Aside from the massive recurrent national grid investments in Nigeria running into several billions of the United States dollar, the country is said to be spending N5tn ($14bn) on off-grid diesel generation yearly.
Off-grid diesel generation refers to systems that have no connection with the national utility grid, but provide electricity for homes, businesses, or applications.
This assertion was made by the Regional Vice-President for Central and Southern Africa, Rosatom, Mr. Viktor Polikarpov, in an interview with our correspondent on Nigeria’s energy investments and the accruing dividends.
According to him, primary energy consumption in Nigeria is largely satisfied by traditional biomass and waste (typically consisting of wood, charcoal, manure, and crop residues) and accounts for 74 per cent of the energy mix.
This high share, he stated, represented the use of biomass to meet off-grid heating and cooking needs, mainly in rural areas.
Polikarpov said, “The International Energy Agency estimates that 115 million people in Nigeria rely on traditional biomass and waste as their main sources of energy. The other 26 per cent is made up of oil, gas and hydropower. In recent years, the electricity production from hydroelectric sources has plunged due to water shortages and climate change.”
He urged the country to leverage on the nuclear power generation option, saying that for Nigeria to embark on the path of dynamic development, it needed more than 60,000 megawatts to ensure sustainable growth. The Federal Government aims to electrify at least 80 per cent of the country’s population by the year 2035.
He added, “In order to achieve this, the country’s energy mix should be diversified to include all available resources; and this should include traditional sources as well as non-traditional sources such as the renewable and nuclear.
“There are three important factors that should be considered when designing the optimum energy mix. The energy trilemma, as it’s otherwise referred to, is made up of economics, security of supply and environmental impact. Not many sources alone can bring together these three factors and therefore a mix is crucial.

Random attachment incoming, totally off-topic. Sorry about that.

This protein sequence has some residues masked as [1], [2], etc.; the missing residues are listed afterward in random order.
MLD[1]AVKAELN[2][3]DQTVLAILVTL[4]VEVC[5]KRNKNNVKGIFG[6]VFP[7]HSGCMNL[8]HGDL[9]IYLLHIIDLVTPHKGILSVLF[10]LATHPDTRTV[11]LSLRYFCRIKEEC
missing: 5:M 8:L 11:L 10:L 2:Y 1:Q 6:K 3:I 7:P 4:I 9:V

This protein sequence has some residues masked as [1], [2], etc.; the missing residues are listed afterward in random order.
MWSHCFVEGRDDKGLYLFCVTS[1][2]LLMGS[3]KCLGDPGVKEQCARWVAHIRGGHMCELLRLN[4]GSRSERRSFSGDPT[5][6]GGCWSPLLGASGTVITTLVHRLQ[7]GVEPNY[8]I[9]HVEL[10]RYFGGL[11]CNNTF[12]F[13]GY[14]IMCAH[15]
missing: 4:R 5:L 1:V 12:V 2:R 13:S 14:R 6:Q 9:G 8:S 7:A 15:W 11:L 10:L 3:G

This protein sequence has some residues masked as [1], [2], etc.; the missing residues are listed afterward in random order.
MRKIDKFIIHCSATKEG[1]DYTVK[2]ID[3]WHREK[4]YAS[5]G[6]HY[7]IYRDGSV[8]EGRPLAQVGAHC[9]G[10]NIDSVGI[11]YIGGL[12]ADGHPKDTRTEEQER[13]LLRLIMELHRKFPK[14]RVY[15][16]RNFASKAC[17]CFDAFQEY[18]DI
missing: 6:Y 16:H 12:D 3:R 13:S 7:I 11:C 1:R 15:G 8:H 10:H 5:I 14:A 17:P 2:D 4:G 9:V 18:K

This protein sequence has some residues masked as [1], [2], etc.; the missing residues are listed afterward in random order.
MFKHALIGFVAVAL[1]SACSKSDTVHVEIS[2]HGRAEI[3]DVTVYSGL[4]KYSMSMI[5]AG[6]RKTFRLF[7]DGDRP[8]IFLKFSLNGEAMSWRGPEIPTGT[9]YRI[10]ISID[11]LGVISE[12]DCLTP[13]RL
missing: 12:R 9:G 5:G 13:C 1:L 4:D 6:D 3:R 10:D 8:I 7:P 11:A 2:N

“Hydrocarbons such as coal, for instance, are economically viable and offer stable power but are unfortunately very harmful for the environment. The renewable sources such as wind and solar are great for the environment but are intermittent by nature, and only produce electricity when the wind is blowing or the sun is shining, and there are unfortunately no economically viable methods of storing power at this point.
“Nuclear is one of the only power sources capable of ticking all three boxes and is therefore crucial to help balance any energy mix. In order to combat the current energy challenge faced by Nigeria, the country needs access to affordable and clean base-load power.”
The Rosatom official said base-load generation is important to the economic development of any country and is commonly described as the minimum amount of power needed by the grid to effectively run an economy.
According to him, base-load options, which are generally limited to hydro power, fossil fuels and nuclear, will enable the country to move towards nuclear energy.
According to Polikarpov, investing in nuclear projects will stimulate cash flows to the regional and national budgets that can surpass direct investments by a significant margin.
The actual amount of investments, he said, depended directly on technologies involved, adding that a recent analysis conducted by the Nuclear Energy Institute found that nuclear plants created some of the largest economic benefits when compared to all other generating sources due to their sheer size and the number of workers needed to construct and operate the plants.
Quoting the NEI report, he said, “The operation of a nuclear plant requires the highest number of skilled workers per kWh produced when compared to any other technology and on average, these jobs pay 36 per cent more than the average salaries in the area where the plant is constructed.
“New plant construction creates a direct demand for thousands of locally sourced skilled labourers, such as welders, pipe fitters, masons, carpenters, mill wrights, sheet metal workers, electricians, iron workers, heavy equipment operators and insulators, as well as engineers, project managers and construction supervisors.
“There will also be thousands of indirect jobs created through localisation, including engineering services and the manufacture of components including pumps, valves, piping, tubing, insulation, reactor pressure vessels, pressurisers, heat exchangers and moisture separators.”